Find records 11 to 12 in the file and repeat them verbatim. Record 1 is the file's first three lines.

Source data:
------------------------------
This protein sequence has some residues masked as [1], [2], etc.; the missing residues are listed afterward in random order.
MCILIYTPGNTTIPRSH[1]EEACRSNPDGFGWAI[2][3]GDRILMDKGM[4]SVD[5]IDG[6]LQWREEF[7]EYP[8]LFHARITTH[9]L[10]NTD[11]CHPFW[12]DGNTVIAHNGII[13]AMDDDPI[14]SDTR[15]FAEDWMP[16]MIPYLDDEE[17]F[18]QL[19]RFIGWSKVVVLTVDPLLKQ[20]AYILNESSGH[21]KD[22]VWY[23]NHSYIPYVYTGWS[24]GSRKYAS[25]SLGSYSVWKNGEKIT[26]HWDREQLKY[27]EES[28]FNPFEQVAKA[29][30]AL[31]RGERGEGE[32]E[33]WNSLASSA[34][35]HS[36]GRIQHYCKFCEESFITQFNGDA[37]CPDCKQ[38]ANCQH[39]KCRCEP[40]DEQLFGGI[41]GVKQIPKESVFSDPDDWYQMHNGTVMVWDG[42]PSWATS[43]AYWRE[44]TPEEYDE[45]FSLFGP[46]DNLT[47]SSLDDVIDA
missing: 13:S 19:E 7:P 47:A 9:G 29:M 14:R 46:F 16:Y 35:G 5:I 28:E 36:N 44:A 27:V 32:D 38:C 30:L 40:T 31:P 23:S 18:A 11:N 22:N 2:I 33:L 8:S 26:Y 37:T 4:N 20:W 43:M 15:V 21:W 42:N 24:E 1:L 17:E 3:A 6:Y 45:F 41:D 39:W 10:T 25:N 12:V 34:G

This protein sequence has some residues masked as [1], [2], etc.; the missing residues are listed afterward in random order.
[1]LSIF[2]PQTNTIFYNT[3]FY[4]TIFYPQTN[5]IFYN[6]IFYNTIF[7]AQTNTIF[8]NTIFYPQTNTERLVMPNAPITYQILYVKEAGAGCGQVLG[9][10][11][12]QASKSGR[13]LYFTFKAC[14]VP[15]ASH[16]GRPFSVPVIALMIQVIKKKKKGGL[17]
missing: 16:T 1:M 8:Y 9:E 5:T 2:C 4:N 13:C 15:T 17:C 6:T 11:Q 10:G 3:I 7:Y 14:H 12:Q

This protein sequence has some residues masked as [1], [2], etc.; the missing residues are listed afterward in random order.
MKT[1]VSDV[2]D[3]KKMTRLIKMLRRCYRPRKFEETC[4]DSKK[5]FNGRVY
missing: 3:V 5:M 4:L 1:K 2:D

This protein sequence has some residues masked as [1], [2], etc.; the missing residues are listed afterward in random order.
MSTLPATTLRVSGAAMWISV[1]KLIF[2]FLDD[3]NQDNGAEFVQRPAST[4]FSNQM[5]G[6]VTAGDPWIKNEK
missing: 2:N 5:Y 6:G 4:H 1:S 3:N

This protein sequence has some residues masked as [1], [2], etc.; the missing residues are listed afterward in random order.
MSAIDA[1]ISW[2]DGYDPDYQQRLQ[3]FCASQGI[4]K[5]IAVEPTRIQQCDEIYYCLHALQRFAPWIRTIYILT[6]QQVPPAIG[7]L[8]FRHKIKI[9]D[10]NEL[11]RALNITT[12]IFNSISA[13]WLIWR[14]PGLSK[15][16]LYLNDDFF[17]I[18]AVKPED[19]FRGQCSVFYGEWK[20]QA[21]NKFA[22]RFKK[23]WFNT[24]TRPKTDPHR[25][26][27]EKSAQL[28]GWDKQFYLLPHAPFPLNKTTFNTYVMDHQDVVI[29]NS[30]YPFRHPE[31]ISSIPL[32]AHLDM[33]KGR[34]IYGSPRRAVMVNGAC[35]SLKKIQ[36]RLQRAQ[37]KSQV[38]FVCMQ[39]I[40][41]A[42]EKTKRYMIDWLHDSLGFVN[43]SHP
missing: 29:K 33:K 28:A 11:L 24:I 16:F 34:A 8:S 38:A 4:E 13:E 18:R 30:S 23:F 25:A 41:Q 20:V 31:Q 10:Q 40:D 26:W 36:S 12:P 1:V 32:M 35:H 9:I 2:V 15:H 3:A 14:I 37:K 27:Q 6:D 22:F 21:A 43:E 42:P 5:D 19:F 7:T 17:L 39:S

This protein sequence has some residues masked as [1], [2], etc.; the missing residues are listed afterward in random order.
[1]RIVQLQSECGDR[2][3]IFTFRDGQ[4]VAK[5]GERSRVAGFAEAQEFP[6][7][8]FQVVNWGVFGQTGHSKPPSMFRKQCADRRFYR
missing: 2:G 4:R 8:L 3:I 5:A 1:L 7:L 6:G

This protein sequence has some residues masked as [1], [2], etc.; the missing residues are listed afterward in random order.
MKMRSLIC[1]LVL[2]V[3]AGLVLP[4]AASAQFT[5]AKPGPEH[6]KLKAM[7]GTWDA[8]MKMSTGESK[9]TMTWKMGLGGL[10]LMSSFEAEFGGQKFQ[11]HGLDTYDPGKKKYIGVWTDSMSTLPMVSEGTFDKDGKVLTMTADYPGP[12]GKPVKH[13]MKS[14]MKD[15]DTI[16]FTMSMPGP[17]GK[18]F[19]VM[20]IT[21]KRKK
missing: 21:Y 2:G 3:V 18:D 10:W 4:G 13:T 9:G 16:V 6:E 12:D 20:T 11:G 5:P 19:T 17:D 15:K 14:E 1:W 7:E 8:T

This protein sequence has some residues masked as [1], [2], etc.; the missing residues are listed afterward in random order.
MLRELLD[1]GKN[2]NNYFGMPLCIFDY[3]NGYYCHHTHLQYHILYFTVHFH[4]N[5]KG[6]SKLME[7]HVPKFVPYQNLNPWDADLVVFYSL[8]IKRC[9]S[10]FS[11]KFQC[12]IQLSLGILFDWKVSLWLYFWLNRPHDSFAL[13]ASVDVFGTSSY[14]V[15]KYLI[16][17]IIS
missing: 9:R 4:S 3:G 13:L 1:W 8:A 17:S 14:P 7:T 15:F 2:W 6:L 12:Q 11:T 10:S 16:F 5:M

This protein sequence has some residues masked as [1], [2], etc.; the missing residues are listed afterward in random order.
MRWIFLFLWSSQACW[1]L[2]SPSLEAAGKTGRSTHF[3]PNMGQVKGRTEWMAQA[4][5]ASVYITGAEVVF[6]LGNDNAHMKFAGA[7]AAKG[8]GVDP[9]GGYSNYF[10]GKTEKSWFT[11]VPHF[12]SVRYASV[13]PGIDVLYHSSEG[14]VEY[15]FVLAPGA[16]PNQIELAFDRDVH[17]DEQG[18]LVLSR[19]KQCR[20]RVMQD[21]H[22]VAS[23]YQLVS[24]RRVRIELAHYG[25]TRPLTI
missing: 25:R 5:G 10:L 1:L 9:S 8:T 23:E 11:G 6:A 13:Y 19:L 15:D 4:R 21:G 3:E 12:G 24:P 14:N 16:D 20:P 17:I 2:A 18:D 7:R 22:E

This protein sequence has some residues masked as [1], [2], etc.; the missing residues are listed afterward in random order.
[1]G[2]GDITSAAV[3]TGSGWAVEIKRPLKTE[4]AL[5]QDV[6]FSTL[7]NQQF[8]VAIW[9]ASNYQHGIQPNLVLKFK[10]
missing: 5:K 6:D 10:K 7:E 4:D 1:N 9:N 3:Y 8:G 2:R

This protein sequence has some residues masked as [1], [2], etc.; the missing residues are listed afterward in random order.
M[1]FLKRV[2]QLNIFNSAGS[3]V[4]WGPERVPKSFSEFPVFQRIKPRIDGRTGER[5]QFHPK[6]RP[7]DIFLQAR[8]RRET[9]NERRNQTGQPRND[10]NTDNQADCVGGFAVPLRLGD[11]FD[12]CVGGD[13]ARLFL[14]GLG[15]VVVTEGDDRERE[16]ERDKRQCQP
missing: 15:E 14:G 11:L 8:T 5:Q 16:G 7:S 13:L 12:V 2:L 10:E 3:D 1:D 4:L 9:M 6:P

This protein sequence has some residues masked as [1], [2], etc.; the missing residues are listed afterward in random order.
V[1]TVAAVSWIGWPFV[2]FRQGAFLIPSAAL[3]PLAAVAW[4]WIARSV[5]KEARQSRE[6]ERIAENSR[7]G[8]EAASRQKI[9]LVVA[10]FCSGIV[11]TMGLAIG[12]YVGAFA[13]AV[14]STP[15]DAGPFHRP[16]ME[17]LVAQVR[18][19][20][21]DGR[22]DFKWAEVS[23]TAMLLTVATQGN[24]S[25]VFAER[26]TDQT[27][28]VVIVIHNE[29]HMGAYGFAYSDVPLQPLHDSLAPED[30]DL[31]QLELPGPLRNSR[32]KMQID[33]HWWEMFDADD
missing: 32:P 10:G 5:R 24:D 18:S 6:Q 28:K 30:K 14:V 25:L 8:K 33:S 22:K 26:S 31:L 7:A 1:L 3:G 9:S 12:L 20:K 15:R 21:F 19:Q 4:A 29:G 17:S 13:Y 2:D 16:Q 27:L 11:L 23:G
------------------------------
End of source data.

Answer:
This protein sequence has some residues masked as [1], [2], etc.; the missing residues are listed afterward in random order.
M[1]FLKRV[2]QLNIFNSAGS[3]V[4]WGPERVPKSFSEFPVFQRIKPRIDGRTGER[5]QFHPK[6]RP[7]DIFLQAR[8]RRET[9]NERRNQTGQPRND[10]NTDNQADCVGGFAVPLRLGD[11]FD[12]CVGGD[13]ARLFL[14]GLG[15]VVVTEGDDRERE[16]ERDKRQCQP
missing: 15:E 14:G 11:L 8:T 5:Q 16:G 7:S 13:L 12:V 2:L 10:E 3:D 1:D 4:L 9:M 6:P

This protein sequence has some residues masked as [1], [2], etc.; the missing residues are listed afterward in random order.
V[1]TVAAVSWIGWPFV[2]FRQGAFLIPSAAL[3]PLAAVAW[4]WIARSV[5]KEARQSRE[6]ERIAENSR[7]G[8]EAASRQKI[9]LVVA[10]FCSGIV[11]TMGLAIG[12]YVGAFA[13]AV[14]STP[15]DAGPFHRP[16]ME[17]LVAQVR[18][19][20][21]DGR[22]DFKWAEVS[23]TAMLLTVATQGN[24]S[25]VFAER[26]TDQT[27][28]VVIVIHNE[29]HMGAYGFAYSDVPLQPLHDSLAPED[30]DL[31]QLELPGPLRNSR[32]KMQID[33]HWWEMFDADD
missing: 32:P 10:G 5:R 24:D 18:S 6:Q 28:K 30:K 14:V 25:L 8:K 33:S 22:K 26:S 31:L 7:A 1:L 3:G 9:S 12:L 20:K 15:R 21:F 19:Q 4:A 29:G 17:S 13:Y 2:D 16:Q 27:L 11:L 23:G